It felt a little strange to record something I wrote over a decade ago, as I was entering my thirties, and looking into my past in order to understand my future. It was written during a tumultuous and uncertain time, when I was struggling so much just to make it month to month. Reading it now, knowing what my future actually held, both wonderful and terrible, made it a more emotional experience than I expected.



From Houses In Motion

I had this weird sense of nostalgia as I read it, like nesting dolls: I remembered the stories that I told, I remembered writing them down on my blog for the first time, then editing them into Dancing Barefoot for the first time, and then shipping thousands of books around the world, out of my living room. I remembered how excited I felt when Anne and I opened the first box of books when they were delivered from the printer, and how happy it still makes me feel when someone hands me one of those books to sign for them.

Real quick, before I get to the link for the album, I want to say something to those of you who have been here for a decade, especially those of you who bought Dancing Barefoot so long ago: Thank you. Without your support then, I wouldn’t be here now. There’s a straight line between you buying that book from me, and me working on Eureka, Big Bang Theory, Leverage, and everything else. There’s an even shorter, straighter line between me shipping that book to you from my living room floor, to me writing all my other books, magazine columns, and posts of varying quality on this blog.

F. Scott Fitzgerald is credited with declaring that “there are no second acts in American lives,” and before I began this journey a little over a decade ago, I believed him. But because I people like you kept coming back to read my blog, kept coming to see me perform on stage, and bought my books when I published them, I feel like I may be one of the exceptions to that rule.

I’m incredibly grateful for the life that I have now, the life that I worked so hard to build. Every single day, I’m afraid that I’m going to wake up and discover that it’s just a dream, or a cruel trick in some episode of The Twilight Zone. I worked really hard for what I have now, but I didn’t do it alone. People I’ll never meet took a chance on me and made it possible for me to do what I’m doing now, and I can’t thank you enough.

Okay, I’m rambling, so I’ll just get out of the way. Here’s the product information:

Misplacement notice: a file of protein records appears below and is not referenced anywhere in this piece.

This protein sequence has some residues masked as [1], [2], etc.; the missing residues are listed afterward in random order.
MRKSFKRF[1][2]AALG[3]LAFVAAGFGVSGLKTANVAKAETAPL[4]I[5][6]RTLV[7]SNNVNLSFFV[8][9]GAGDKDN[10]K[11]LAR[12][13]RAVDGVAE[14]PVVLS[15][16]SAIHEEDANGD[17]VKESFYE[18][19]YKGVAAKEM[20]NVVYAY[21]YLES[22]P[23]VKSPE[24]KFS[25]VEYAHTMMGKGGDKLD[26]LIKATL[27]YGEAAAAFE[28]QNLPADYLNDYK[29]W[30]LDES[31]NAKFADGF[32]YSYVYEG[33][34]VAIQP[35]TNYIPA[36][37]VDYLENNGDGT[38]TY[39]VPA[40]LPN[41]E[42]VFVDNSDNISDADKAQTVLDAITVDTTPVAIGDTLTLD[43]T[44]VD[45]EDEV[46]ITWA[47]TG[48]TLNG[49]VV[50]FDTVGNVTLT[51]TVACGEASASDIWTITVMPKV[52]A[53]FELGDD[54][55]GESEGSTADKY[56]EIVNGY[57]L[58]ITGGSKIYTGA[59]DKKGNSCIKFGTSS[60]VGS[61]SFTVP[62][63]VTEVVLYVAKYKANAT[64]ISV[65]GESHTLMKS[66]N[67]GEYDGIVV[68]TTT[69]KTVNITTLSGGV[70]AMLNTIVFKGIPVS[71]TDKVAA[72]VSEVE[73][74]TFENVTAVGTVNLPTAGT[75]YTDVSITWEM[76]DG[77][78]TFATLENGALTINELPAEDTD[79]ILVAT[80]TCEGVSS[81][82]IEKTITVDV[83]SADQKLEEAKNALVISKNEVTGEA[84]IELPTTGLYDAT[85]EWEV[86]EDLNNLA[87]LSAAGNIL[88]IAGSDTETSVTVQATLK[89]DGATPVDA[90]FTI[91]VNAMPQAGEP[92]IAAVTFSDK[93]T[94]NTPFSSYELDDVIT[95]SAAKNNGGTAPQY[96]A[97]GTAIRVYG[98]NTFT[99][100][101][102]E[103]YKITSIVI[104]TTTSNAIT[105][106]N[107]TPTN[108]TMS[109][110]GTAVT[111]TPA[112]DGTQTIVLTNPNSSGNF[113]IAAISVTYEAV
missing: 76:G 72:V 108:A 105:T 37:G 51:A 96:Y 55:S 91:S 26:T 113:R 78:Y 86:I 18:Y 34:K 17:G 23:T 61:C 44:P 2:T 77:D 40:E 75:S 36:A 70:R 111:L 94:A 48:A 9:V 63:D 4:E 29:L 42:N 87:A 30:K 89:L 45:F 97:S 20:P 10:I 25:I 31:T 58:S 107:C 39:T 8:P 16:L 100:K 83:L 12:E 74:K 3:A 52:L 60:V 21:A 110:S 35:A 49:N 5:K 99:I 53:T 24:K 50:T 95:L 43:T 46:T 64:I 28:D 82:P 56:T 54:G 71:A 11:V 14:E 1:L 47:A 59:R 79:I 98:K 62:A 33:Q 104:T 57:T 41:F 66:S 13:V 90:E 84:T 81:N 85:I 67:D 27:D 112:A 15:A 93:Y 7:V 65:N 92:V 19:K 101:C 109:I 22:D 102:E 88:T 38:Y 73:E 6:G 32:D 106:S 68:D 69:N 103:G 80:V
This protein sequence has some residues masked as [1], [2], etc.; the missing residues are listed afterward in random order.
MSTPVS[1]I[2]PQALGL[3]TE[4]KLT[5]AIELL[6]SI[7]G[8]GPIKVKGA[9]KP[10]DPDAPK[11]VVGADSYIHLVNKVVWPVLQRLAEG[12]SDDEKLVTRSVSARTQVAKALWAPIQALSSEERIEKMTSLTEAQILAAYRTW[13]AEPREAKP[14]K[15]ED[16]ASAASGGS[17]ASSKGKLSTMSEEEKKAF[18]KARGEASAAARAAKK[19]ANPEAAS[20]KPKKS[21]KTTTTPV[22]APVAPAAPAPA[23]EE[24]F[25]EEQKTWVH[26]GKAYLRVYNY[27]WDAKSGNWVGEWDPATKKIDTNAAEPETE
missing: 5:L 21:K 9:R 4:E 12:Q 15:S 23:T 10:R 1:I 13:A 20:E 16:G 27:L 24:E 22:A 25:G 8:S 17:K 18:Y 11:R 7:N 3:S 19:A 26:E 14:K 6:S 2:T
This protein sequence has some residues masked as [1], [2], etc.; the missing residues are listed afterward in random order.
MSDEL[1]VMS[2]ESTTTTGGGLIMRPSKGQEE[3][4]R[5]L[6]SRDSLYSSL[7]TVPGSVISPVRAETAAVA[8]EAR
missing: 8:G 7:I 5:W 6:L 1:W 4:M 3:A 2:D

It’s available now on my Bandcamp page, you can listen to the entire thing there for free, or you can buy it for $10 though the weekend, before it goes up to $20 next week. It includes a digital booklet with all the illustrations Ben did, scanned by me from my original author’s copy of the book.

Here’s the description:

Available for the first time in audio, read by the author.

In this wonderful Freshman effort, actor and author Wil Wheaton shares five short-but-true stories about life in the so-called Space Age:

Houses in Motion – Memories fill the emptiness left within a childhood home, and saying goodbye brings them to life.

Ready Or Not Here I Come – A game of hide-n-seek with the kids works as a time machine, taking Wil on a tour of the hiding and seeking of years gone by.

Inferno – Two 15-year-olds pass in the night leaving behind pleasant memories and a perfumed Car Wars Deluxe Edition Box Set.

We Close Our Eyes – A few beautiful moments spent dancing in the rain.

The Saga of SpongeBob VegasPants – A story of love, hate, laughter and the acceptance of all things Trek.

the return of Just A Geek: Teh Audio Book

just_a_geek_audiobook_coverFor almost two years, the only way to get a copy of Just A Geek: Teh Audio Book was to download it from shady websites, or torrent it. I don’t begrudge anyone who picked it up that way, because I wasn’t doing anything to make it easy to get it in a way that put shiny gold coins in my pocket.

Last night, that all changed. Thanks to the fine people at Bandcamp, you can now get your very own, totally legit, guilt-free copy of Just a Geek: Teh Audio Book! You can even listen to the entire thing on the website, and download the first chapter of the book for the low, low price of free.

Here’s the original announcement:

Hey, if you’ve enjoyed my Radio Free Burrito podcasts, I think you may like the audio version of Just A Geek:

This journey is a fascinating read, made even more intimate and fulfilling by Wil’s narrative. This is not just an audio book, it’s a glimpse into the psyche of the man who considers himself… Just a Geek.